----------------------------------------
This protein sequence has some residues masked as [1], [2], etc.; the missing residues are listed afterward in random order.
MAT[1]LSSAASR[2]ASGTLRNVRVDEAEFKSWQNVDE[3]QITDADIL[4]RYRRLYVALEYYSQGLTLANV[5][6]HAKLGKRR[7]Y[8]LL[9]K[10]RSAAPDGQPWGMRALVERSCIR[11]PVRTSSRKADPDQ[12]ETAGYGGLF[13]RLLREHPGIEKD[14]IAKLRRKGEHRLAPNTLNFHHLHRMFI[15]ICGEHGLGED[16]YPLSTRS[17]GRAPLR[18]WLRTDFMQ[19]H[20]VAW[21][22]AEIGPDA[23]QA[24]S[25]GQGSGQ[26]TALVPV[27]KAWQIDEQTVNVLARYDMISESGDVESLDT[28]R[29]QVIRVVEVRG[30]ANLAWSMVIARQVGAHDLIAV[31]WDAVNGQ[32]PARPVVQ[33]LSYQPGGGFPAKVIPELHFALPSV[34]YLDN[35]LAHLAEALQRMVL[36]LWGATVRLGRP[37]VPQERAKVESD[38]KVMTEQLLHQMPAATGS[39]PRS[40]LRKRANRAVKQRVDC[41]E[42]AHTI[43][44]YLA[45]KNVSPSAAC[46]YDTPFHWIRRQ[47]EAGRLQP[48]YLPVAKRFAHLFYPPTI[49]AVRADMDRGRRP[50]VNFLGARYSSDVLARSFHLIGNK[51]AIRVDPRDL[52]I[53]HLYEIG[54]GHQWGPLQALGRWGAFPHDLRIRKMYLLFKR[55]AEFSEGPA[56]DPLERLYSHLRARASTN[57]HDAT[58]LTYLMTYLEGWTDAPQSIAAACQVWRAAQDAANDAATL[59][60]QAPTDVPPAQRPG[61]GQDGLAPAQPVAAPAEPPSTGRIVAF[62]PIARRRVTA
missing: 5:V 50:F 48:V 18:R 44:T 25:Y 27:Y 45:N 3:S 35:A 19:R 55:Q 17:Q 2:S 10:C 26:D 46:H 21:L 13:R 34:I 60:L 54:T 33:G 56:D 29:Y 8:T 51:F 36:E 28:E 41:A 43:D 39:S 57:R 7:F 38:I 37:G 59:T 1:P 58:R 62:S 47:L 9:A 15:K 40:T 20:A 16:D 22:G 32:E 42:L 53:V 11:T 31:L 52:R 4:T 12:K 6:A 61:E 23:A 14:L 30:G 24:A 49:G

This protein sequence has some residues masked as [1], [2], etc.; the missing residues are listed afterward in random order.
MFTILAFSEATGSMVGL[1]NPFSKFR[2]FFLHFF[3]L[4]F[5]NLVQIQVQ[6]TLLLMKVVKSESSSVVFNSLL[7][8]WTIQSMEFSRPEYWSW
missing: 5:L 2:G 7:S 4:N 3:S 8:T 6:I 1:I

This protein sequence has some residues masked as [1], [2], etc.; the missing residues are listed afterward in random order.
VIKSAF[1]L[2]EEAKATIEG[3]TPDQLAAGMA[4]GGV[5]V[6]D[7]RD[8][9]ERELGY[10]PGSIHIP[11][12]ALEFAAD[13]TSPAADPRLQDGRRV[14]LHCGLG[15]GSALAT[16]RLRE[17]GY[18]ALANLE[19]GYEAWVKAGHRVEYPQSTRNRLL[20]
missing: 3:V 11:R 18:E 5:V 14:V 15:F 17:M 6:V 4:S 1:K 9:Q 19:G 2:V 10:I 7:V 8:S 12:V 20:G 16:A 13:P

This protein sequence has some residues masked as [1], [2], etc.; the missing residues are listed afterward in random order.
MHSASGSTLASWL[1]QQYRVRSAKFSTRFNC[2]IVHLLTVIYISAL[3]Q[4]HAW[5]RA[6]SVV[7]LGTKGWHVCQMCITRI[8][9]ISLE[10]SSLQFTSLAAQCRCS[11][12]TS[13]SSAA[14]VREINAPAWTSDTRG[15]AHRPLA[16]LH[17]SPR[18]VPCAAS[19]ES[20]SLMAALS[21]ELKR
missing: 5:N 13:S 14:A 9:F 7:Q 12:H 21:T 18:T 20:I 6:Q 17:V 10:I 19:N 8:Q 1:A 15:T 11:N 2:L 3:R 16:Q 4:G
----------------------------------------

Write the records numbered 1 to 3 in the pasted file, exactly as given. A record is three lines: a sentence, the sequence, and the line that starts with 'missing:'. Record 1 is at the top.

This protein sequence has some residues masked as [1], [2], etc.; the missing residues are listed afterward in random order.
MAT[1]LSSAASR[2]ASGTLRNVRVDEAEFKSWQNVDE[3]QITDADIL[4]RYRRLYVALEYYSQGLTLANV[5][6]HAKLGKRR[7]Y[8]LL[9]K[10]RSAAPDGQPWGMRALVERSCIR[11]PVRTSSRKADPDQ[12]ETAGYGGLF[13]RLLREHPGIEKD[14]IAKLRRKGEHRLAPNTLNFHHLHRMFI[15]ICGEHGLGED[16]YPLSTRS[17]GRAPLR[18]WLRTDFMQ[19]H[20]VAW[21][22]AEIGPDA[23]QA[24]S[25]GQGSGQ[26]TALVPV[27]KAWQIDEQTVNVLARYDMISESGDVESLDT[28]R[29]QVIRVVEVRG[30]ANLAWSMVIARQVGAHDLIAV[31]WDAVNGQ[32]PARPVVQ[33]LSYQPGGGFPAKVIPELHFALPSV[34]YLDN[35]LAHLAEALQRMVL[36]LWGATVRLGRP[37]VPQERAKVESD[38]KVMTEQLLHQMPAATGS[39]PRS[40]LRKRANRAVKQRVDC[41]E[42]AHTI[43][44]YLA[45]KNVSPSAAC[46]YDTPFHWIRRQ[47]EAGRLQP[48]YLPVAKRFAHLFYPPTI[49]AVRADMDRGRRP[50]VNFLGARYSSDVLARSFHLIGNK[51]AIRVDPRDL[52]I[53]HLYEIG[54]GHQWGPLQALGRWGAFPHDLRIRKMYLLFKR[55]AEFSEGPA[56]DPLERLYSHLRARASTN[57]HDAT[58]LTYLMTYLEGWTDAPQSIAAACQVWRAAQDAANDAATL[59][60]QAPTDVPPAQRPG[61]GQDGLAPAQPVAAPAEPPSTGRIVAF[62]PIARRRVTA
missing: 5:V 50:F 48:V 18:R 44:T 25:Y 27:Y 45:N 3:S 35:A 19:R 55:Q 17:Q 2:S 10:C 26:D 46:H 21:L 13:R 34:I 60:L 54:T 33:G 56:D 29:Y 8:T 51:F 36:E 28:E 41:A 43:D 39:S 57:R 7:F 38:I 37:G 59:T 1:P 58:R 62:S 47:L 9:A 15:K 40:T 20:A 16:D 22:G 32:E 42:L 53:V 11:T 31:L 52:R 4:T 12:K 6:A 61:E 23:A 14:L 30:G 24:A 49:G

This protein sequence has some residues masked as [1], [2], etc.; the missing residues are listed afterward in random order.
MFTILAFSEATGSMVGL[1]NPFSKFR[2]FFLHFF[3]L[4]F[5]NLVQIQVQ[6]TLLLMKVVKSESSSVVFNSLL[7][8]WTIQSMEFSRPEYWSW
missing: 5:L 2:G 7:S 4:N 3:S 8:T 6:I 1:I

This protein sequence has some residues masked as [1], [2], etc.; the missing residues are listed afterward in random order.
VIKSAF[1]L[2]EEAKATIEG[3]TPDQLAAGMA[4]GGV[5]V[6]D[7]RD[8][9]ERELGY[10]PGSIHIP[11][12]ALEFAAD[13]TSPAADPRLQDGRRV[14]LHCGLG[15]GSALAT[16]RLRE[17]GY[18]ALANLE[19]GYEAWVKAGHRVEYPQSTRNRLL[20]
missing: 3:V 11:R 18:E 5:V 14:V 15:F 17:M 6:V 4:S 1:K 9:Q 19:G 2:V 10:I 7:V 8:S 12:V 20:G 16:A 13:P